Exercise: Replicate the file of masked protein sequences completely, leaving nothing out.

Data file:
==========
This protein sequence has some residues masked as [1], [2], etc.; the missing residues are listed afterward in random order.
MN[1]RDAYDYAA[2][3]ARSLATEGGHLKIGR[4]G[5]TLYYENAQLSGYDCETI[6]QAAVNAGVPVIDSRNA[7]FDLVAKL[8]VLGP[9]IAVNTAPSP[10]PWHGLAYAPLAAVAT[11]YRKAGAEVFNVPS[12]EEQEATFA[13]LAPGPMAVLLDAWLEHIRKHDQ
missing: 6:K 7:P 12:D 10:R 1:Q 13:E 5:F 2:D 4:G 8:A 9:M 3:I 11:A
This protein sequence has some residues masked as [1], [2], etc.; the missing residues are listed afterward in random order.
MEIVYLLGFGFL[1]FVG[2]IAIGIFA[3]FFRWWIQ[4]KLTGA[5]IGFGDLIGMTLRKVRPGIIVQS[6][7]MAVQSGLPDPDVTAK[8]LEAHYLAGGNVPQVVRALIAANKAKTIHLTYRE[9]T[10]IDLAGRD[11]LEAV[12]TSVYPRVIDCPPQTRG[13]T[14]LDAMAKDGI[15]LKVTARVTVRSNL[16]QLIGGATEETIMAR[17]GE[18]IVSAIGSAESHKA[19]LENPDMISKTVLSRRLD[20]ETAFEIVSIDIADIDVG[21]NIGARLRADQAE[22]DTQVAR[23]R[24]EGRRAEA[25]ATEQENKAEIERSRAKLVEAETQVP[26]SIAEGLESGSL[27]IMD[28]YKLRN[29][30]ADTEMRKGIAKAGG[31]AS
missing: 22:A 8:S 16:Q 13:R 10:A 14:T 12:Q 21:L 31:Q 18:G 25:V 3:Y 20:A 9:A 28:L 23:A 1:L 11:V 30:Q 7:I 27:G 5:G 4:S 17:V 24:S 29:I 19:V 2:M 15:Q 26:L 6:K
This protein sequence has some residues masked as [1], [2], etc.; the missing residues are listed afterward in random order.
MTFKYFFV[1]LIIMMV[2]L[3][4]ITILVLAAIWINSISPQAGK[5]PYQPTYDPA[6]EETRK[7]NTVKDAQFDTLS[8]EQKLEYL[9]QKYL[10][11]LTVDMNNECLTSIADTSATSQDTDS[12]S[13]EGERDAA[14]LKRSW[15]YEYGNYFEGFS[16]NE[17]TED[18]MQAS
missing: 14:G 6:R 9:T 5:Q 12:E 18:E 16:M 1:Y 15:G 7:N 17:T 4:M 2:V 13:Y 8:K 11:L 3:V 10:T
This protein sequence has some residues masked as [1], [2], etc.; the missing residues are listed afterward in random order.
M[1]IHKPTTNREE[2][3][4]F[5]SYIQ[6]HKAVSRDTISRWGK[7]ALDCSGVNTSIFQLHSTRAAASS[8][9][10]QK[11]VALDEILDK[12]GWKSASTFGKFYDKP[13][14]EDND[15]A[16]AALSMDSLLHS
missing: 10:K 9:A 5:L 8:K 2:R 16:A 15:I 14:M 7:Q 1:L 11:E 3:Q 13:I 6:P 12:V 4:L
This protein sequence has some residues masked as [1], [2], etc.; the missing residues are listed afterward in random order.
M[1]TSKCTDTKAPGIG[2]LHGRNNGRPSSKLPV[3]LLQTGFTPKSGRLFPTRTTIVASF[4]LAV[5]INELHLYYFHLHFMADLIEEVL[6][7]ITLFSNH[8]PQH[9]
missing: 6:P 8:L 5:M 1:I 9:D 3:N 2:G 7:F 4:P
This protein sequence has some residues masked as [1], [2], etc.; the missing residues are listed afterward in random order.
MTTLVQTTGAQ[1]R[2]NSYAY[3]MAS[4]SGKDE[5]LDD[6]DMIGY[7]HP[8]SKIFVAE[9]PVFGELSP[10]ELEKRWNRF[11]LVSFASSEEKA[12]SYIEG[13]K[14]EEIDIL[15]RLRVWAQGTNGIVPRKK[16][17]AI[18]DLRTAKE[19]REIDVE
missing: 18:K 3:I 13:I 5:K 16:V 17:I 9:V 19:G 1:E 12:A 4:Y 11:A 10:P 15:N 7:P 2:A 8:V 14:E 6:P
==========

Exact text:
This protein sequence has some residues masked as [1], [2], etc.; the missing residues are listed afterward in random order.
MN[1]RDAYDYAA[2][3]ARSLATEGGHLKIGR[4]G[5]TLYYENAQLSGYDCETI[6]QAAVNAGVPVIDSRNA[7]FDLVAKL[8]VLGP[9]IAVNTAPSP[10]PWHGLAYAPLAAVAT[11]YRKAGAEVFNVPS[12]EEQEATFA[13]LAPGPMAVLLDAWLEHIRKHDQ
missing: 6:K 7:P 12:D 10:R 1:Q 13:E 5:F 2:D 4:G 8:A 9:M 3:I 11:A
This protein sequence has some residues masked as [1], [2], etc.; the missing residues are listed afterward in random order.
MEIVYLLGFGFL[1]FVG[2]IAIGIFA[3]FFRWWIQ[4]KLTGA[5]IGFGDLIGMTLRKVRPGIIVQS[6][7]MAVQSGLPDPDVTAK[8]LEAHYLAGGNVPQVVRALIAANKAKTIHLTYRE[9]T[10]IDLAGRD[11]LEAV[12]TSVYPRVIDCPPQTRG[13]T[14]LDAMAKDGI[15]LKVTARVTVRSNL[16]QLIGGATEETIMAR[17]GE[18]IVSAIGSAESHKA[19]LENPDMISKTVLSRRLD[20]ETAFEIVSIDIADIDVG[21]NIGARLRADQAE[22]DTQVAR[23]R[24]EGRRAEA[25]ATEQENKAEIERSRAKLVEAETQVP[26]SIAEGLESGSL[27]IMD[28]YKLRN[29][30]ADTEMRKGIAKAGG[31]AS
missing: 22:A 8:S 16:Q 13:R 10:A 14:T 12:Q 21:L 31:Q 18:G 25:V 3:Y 20:A 9:A 28:L 23:A 1:L 11:V 30:Q 7:I 27:G 5:G 4:S 17:V 24:S 29:I 19:V 2:M 15:Q 26:L 6:K
This protein sequence has some residues masked as [1], [2], etc.; the missing residues are listed afterward in random order.
MTFKYFFV[1]LIIMMV[2]L[3][4]ITILVLAAIWINSISPQAGK[5]PYQPTYDPA[6]EETRK[7]NTVKDAQFDTLS[8]EQKLEYL[9]QKYL[10][11]LTVDMNNECLTSIADTSATSQDTDS[12]S[13]EGERDAA[14]LKRSW[15]YEYGNYFEGFS[16]NE[17]TED[18]MQAS
missing: 14:G 6:R 9:T 5:Q 12:E 18:E 16:M 1:Y 15:G 7:N 17:T 4:M 2:V 13:Y 8:K 11:L 3:V 10:T
This protein sequence has some residues masked as [1], [2], etc.; the missing residues are listed afterward in random order.
M[1]IHKPTTNREE[2][3][4]F[5]SYIQ[6]HKAVSRDTISRWGK[7]ALDCSGVNTSIFQLHSTRAAASS[8][9][10]QK[11]VALDEILDK[12]GWKSASTFGKFYDKP[13][14]EDND[15]A[16]AALSMDSLLHS
missing: 10:K 9:A 5:L 8:K 2:R 16:A 15:I 14:M 7:Q 1:L 11:E 3:Q 13:I 6:P 12:V 4:L
This protein sequence has some residues masked as [1], [2], etc.; the missing residues are listed afterward in random order.
M[1]TSKCTDTKAPGIG[2]LHGRNNGRPSSKLPV[3]LLQTGFTPKSGRLFPTRTTIVASF[4]LAV[5]INELHLYYFHLHFMADLIEEVL[6][7]ITLFSNH[8]PQH[9]
missing: 6:P 8:L 5:M 1:I 9:D 3:N 2:G 7:F 4:P
This protein sequence has some residues masked as [1], [2], etc.; the missing residues are listed afterward in random order.
MTTLVQTTGAQ[1]R[2]NSYAY[3]MAS[4]SGKDE[5]LDD[6]DMIGY[7]HP[8]SKIFVAE[9]PVFGELSP[10]ELEKRWNRF[11]LVSFASSEEKA[12]SYIEG[13]K[14]EEIDIL[15]RLRVWAQGTNGIVPRKK[16][17]AI[18]DLRTAKE[19]REIDVE
missing: 18:K 3:I 13:I 5:K 16:V 17:I 9:V 19:G 1:E 12:A 4:Y 11:A 10:P 15:N 7:P 2:A 8:V 14:E 6:P